The season has offered compelling story lines: the confirmation that this isn’t a lucid dream and that Kawhi Leonard is actually playing for the Raptors; appreciating Kyle Lowry’s awesomeness; crystalizing what the future, whatever happens this summer, holds with OG Anunoby and Pascal Siakam at the helm. There’s also Serge Ibaka’s renewal, Danny Green’s impact, JV’s continued efficient play, to name a few. The next step for this team is to further validate itself by notching some top-tier wins, and the remainder of the month presents that opportunity with Boston and Golden State.
Nick Nurse’s style also appears to be more suited to the players. His jovial and slackjawed style of communication may seem refreshing after dealing with the Dwane Casey’s businesslike manner for years, but credit needs to be given to Casey for instilling discipline and professionalism as table stakes, something that wasn’t there before his arrival. The Raptors boast the league’s second-best offense (behind Golden State) and it has come during a period where losses would be forgiven in the name of gelling. What has helped Nurse promote a more egalitarian offense is downloading authority from the sidelines to the court and allowing players the freedom to make reactionary decisions rather than starting from predictable sets (e.g., horns and DHO). DeMar DeRozan’s exit has made for better ball-handling, notably in “two PG” lineups, which has translated to the ball not getting stuck. And possibly most of all, Pascal Siakam has been taken his game to a level where he is a matchup nightmare on either end. Bookend this with Kyle Lowry having an MVP-caliber year and the defense oscillating between suffocating and asphyxiating, this Raptors team is proving to be a puzzle for anyone to crack.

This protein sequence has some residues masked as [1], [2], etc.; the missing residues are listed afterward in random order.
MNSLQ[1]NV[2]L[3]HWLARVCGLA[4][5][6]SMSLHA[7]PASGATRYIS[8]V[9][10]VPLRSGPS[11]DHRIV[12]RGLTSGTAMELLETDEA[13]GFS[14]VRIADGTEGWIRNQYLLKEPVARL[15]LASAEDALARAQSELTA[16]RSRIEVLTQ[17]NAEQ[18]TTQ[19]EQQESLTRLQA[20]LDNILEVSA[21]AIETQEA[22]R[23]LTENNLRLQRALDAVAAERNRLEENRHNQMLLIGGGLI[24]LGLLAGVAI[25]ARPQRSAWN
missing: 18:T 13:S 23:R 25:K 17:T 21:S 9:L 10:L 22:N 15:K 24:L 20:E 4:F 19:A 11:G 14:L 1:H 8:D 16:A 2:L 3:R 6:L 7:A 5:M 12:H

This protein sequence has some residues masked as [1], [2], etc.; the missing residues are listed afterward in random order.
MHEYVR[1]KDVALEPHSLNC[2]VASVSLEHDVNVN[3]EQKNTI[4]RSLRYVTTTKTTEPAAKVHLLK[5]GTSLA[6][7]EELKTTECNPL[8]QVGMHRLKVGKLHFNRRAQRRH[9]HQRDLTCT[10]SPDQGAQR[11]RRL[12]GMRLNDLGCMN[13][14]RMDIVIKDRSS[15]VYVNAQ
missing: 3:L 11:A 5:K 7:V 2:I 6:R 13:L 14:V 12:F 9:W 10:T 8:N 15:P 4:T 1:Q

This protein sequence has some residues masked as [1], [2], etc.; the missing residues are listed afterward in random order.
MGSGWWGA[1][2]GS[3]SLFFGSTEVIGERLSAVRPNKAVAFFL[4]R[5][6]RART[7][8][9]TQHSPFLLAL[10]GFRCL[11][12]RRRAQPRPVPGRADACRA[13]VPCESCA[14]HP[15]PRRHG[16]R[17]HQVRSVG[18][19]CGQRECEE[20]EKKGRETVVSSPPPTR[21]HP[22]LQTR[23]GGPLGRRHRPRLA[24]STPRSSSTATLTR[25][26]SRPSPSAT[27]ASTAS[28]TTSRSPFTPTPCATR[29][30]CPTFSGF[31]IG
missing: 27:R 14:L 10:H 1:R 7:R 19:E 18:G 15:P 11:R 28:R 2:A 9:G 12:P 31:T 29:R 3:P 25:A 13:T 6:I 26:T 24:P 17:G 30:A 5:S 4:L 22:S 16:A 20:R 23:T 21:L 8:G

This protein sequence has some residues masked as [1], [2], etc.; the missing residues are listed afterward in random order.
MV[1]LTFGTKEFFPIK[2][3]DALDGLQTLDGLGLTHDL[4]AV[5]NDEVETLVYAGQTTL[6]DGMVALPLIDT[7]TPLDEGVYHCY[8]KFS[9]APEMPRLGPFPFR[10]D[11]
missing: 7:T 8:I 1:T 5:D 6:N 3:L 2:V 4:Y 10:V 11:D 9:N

In seasons past the team went as the offense went. We bemoaned clutch play as our Achilles’ heel in playoff failures, because we relied on it to overcome the deficient defense. For the Raptors to be good, the offense had to be great, especially DeMar DeRozan and Kyle Lowry. Nick Nurse’s Raptors have shifted the equation to where the offensive throughput is not constrained by two people, but rather by team play. Of course, the Raptors still need Lowry and Leonard to perform, but there isn’t a crutch-like dependence on them to compete.